Overall, the last “Thoroughbred” racehorse of 100 per cent Eastern blood was Flying Childers, according to author Roger Longrigg. After that, all Thoroughbreds had at least a touch of non-Eastern blood, which Longrigg suggests stabilized at around 30 per cent. That makes the modern Thoroughbred about 70 per cent Eastern, assuming the genes from the English horses remained constant over the generations, which of course they might not have done.
It is just as likely that the Arabian influence has actually been strengthened through selection, since the traits of the modern Thoroughbred are amazingly like those of certain Arabians. The late Lady Anne Blunt of the renowned Crabbet Arabian Stud (founded 1877) commented that her mare Hagar was very much akin to a Thoroughbred, despite being of the purest Arabian blood.
“She was not remarkably handsome, being straight necked and having a strange, wild head, but her depth of girth and her long muscular hindquarters gave promise of what she possessed in a wonderful degree, speed and staying power,” Lady Anne Blunt said of Hagar.
Hagar's daughter Haifa, plain by Arabian standards, could have passed as a Thoroughbred based on her physical appearance. Indeed, the first six Arabians the Blunts purchased in 1878 had a more Thoroughbred appearance about them than their later purchases.
Lady Anne Lytton, the daughter of Lady Wentworth (Judith Anne Dorothea Blunt-Lytton, 16th Baroness Wentworth) and granddaughter of Lady Anne and Wilfred Scawen Blunt, continued the family's interest in Arabians and wrote extensively about them. She observed that not all Arabians were pretty, dish-faced horses with arched necks.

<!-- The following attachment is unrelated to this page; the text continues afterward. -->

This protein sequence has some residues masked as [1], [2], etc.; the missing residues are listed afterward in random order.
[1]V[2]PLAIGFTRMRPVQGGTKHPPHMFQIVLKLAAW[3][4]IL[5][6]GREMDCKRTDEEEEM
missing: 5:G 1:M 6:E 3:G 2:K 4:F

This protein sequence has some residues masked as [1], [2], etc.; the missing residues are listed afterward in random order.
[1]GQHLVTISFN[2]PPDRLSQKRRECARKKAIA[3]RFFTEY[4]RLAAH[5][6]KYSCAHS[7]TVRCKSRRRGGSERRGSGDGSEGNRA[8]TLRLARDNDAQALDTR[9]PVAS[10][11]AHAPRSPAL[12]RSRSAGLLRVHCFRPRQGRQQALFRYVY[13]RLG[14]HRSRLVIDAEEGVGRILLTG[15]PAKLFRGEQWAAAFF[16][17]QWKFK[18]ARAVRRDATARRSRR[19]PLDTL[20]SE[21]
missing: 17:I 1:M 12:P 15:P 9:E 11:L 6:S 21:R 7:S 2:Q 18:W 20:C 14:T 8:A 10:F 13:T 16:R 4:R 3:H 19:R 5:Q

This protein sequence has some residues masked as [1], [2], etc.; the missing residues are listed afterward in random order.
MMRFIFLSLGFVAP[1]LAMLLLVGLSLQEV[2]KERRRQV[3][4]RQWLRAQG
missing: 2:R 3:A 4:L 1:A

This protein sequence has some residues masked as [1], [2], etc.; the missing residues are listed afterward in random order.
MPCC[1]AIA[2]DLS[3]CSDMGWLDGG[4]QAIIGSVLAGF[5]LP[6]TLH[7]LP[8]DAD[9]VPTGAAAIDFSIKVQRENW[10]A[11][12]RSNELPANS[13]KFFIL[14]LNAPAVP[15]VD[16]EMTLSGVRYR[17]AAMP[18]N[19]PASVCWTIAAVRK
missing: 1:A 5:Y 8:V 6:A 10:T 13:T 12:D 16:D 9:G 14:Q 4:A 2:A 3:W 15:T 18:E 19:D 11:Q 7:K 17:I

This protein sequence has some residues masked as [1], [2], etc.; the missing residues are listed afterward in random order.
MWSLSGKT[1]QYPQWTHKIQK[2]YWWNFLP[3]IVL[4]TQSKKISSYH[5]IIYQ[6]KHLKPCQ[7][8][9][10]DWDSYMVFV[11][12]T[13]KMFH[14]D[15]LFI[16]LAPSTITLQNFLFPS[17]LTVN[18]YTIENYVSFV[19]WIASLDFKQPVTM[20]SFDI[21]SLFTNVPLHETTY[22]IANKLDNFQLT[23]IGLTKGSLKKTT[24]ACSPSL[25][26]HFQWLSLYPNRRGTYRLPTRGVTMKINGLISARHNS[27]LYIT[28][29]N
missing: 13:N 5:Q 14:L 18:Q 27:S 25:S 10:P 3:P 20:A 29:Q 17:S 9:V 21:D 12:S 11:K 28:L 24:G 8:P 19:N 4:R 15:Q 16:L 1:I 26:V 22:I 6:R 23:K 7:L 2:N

“The taller, plainer type came from the desert as well, but but had a longer, straighter head, with a smaller eye and the quarters were less level and the neck not curved; nevertheless they had a look of distinction and were undoubtedly pure bred,” Lady Anne Lytton wrote.
Some of the Arabian horses of Crabbet Stud in the late 1930s and Thoroughbreds of the same period can be seen in this Pathé newsreel.
Regarding the Thoroughbred, Lady Anne Lytton noted, “Where else did that fine Thoroughbred type come from but from the Arab himself? Bred for speed alone, he has developed over the years characteristics rather like the greyhound, and I have no doubt that if we selected our Arabs to race and made that the only consideration, he would develop on the same lines.”
She was right. Modern Arabian race horses bear a close resemblance to Thoroughbreds, differing mainly in running slower times, generally smaller size, and the occasional flagged tail or dished face. At the same time, there are still Thoroughbreds with these Arabian features. The stakes winner Dark Mirage only weighed 710 pounds and, while officially a bit over 15 hands, was generally described as being closer to 14:3 hh. The great stallion Northern Dancer was equally short. Perhaps modern Thoroughbreds owe more to their Eastern ancestors and less to their English ones than was once believed.
For a closer look at the pedigrees of early Thoroughbreds and the more recent registration of Arabians in Thoroughbred stud books, please read the follow-up article Arabians and Thoroughbreds: Two Types, But Related By Blood.